All Unions Committee For Single Payer Health Care--HR 676 c/o Nurses Professional Organization (NPO)
1169 Eastern Parkway, Suite 2218
Louisville, KY 40217
(502) 636 1551
Oregon unionists have a unique opportunity to make a vital contribution to the struggle for single payer healthcare legislation.
As the article below from the Corvallis Gazette-Times indicates, Oregon Senator Jeff Merkley told a community meeting in Corvallis, “I will support a single-payer plan if we can get it to the floor.” During the November campaign Merkley indicated support for single payer, but this is the first time he has done so since being elected.
If Senator Merkley will introduce a Senate companion bill to Congressman John Conyers’ House single payer bill (HR 676) or co-sponsor the single payer bill (S 703) just introduced by Senator Bernie Sanders of Vermont, the national struggle for will be lifted to a new level. We need to put the single payer solution on the table in the Senate as well as the House.
For Senator Merkley to take such a step he must hear from a movement within his state that persuades him that popular support and activism for single payer is massive and is stronger than the power of the health insurance and pharmaceutical corporations.
Our hope is that Oregon’s union movement can take up the challenge of persuading Senator Merkley to take this action.
We are sending this memo to all Oregon unions that have endorsed HR 676 asking them to contact Sen. Merkley:
1) Send a letter to Sen. Merkley telling him that your union has endorsed HR 676 and ask him to introduce HR 676 in the Senate or sign on as a co-sponsor of S 703. If you can, send him a copy of your union’s resolution endorsing HR 676.
2) Ask other community organizations or individuals to write or call Sen. Merkley.
3) Make an appointment to meet with him during the congressional recess April 6 to April 17th when members will be in their home districts.
4) Attend community forums and meetings where he is appearing and raise the single payer health care issue in ways that show the popular support.
Please let us know whatever actions you decide to take and any responses you receive. .
Thank you for your efforts. It is our unions that must lead this struggle to bring health care justice to the nation. If we can help in any way, please let us know.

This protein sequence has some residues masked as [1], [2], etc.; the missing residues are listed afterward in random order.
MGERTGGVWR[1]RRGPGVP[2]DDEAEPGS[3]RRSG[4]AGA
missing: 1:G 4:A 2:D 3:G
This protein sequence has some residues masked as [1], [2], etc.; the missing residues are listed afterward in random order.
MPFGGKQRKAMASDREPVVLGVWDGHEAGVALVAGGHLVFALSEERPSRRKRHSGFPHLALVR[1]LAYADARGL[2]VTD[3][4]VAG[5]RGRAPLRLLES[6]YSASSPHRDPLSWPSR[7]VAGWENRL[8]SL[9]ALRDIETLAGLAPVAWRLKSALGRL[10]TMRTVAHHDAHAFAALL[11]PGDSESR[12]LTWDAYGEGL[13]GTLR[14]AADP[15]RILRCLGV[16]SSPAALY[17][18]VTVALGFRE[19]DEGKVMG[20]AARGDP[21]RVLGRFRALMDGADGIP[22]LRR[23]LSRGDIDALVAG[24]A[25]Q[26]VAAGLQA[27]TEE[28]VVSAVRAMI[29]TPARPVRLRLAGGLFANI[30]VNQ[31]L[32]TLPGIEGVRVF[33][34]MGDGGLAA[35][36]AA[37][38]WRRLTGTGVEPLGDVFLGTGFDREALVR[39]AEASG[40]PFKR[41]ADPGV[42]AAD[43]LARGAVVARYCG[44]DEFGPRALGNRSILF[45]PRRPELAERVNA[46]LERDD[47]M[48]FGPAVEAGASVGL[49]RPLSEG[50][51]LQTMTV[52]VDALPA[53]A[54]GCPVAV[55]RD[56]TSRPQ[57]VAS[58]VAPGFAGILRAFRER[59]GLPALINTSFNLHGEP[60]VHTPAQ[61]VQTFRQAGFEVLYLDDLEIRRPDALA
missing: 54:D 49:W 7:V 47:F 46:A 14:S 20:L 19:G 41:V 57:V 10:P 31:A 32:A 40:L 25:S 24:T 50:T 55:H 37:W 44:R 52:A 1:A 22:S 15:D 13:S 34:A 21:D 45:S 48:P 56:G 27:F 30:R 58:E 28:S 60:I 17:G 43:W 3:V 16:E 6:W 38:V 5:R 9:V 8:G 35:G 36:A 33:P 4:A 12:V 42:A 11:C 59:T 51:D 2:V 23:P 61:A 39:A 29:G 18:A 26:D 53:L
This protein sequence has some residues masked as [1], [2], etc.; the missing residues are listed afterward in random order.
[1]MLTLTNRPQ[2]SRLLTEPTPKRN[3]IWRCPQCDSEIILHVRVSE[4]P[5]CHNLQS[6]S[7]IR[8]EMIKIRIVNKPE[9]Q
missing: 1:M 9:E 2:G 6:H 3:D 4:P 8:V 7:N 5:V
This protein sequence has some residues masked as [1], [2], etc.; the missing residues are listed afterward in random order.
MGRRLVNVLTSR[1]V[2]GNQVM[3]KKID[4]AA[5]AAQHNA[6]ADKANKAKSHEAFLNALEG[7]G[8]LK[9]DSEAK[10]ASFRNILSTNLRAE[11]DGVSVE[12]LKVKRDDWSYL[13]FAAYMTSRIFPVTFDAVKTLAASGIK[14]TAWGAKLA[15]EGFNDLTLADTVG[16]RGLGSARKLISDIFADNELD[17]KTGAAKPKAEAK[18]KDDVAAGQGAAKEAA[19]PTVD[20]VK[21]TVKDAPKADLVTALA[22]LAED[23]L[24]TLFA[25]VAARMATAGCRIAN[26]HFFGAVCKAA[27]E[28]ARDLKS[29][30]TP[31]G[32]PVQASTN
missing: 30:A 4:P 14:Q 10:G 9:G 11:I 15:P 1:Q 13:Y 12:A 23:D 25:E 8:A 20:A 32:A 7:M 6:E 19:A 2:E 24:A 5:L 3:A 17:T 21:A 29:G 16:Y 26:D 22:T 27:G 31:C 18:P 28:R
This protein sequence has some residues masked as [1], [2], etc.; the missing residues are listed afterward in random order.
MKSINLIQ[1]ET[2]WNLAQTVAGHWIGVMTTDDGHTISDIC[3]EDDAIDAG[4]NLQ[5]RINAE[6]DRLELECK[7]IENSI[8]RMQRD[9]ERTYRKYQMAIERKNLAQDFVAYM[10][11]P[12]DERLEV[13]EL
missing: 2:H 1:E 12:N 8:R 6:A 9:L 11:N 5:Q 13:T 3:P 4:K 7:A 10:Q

Merkley backs single-payer system
By Rachel Beck
“Health care” were the two words on everyone’s lips Saturday in a public meeting with U.S. Sen. Jeff Merkley.
About 150 people packed a conference room at the Corvallis-Benton County Public Library for a town hall meeting, Merkley’s first in Corvallis since his November election victory over incumbent Gordon Smith.
Merkley described his four committee assignments and the challenges he hopes to help solve.
“We are facing one of the most difficult moments we’ve seen in the economy in our lifetimes,” he said.
Fielding questions, he said, “I will support a single-payer plan if we can get it to the floor.”
But he said there must be a bill on the table by summer or Congress will get bogged down by other issues.
“We may not get this opportunity for another 20, 30 years,” he said.
Merkley said he has signed on to a bill that would quadruple money to health clinics, which are cost-effective. He also supports wellness programs, particularly for youth, which act as preventative care.
Merkley said lack of oversight over companies such as Halliburton was a huge problem, and a questioner asked if he would refuse campaign contributions from such companies. Merkley said the question was too broad.
Dr. Paul Hochfeld of Corvallis drew a parallel between the senator’s answer and the power of insurance companies in the healthcare debate. He wanted to know how the political process could be fixed to keep industry from unfairly influencing legislation.
Merkley didn’t offer specifics but said the current campaign funding models aren’t working to make sure voices are heard equally.
The economy was another topic. Merkley compared stimulus funding to a short-term pain with long-term benefits, much preferable to not doing anything and facing worse problems down the road.
Merkley said after the meeting that he was struck by how many people turned out and the energy of the crowd. Topics raised were mostly the same he’s heard elsewhere in the state.
“I think by and large it’s the same cross-section of addressing fundamental concerns of healthcare and jobs,” he said.
He said he and fellow Democrat Sen. Ron Wyden hope to work to highlight Oregon as a state on the cutting edge of renewable energy technology.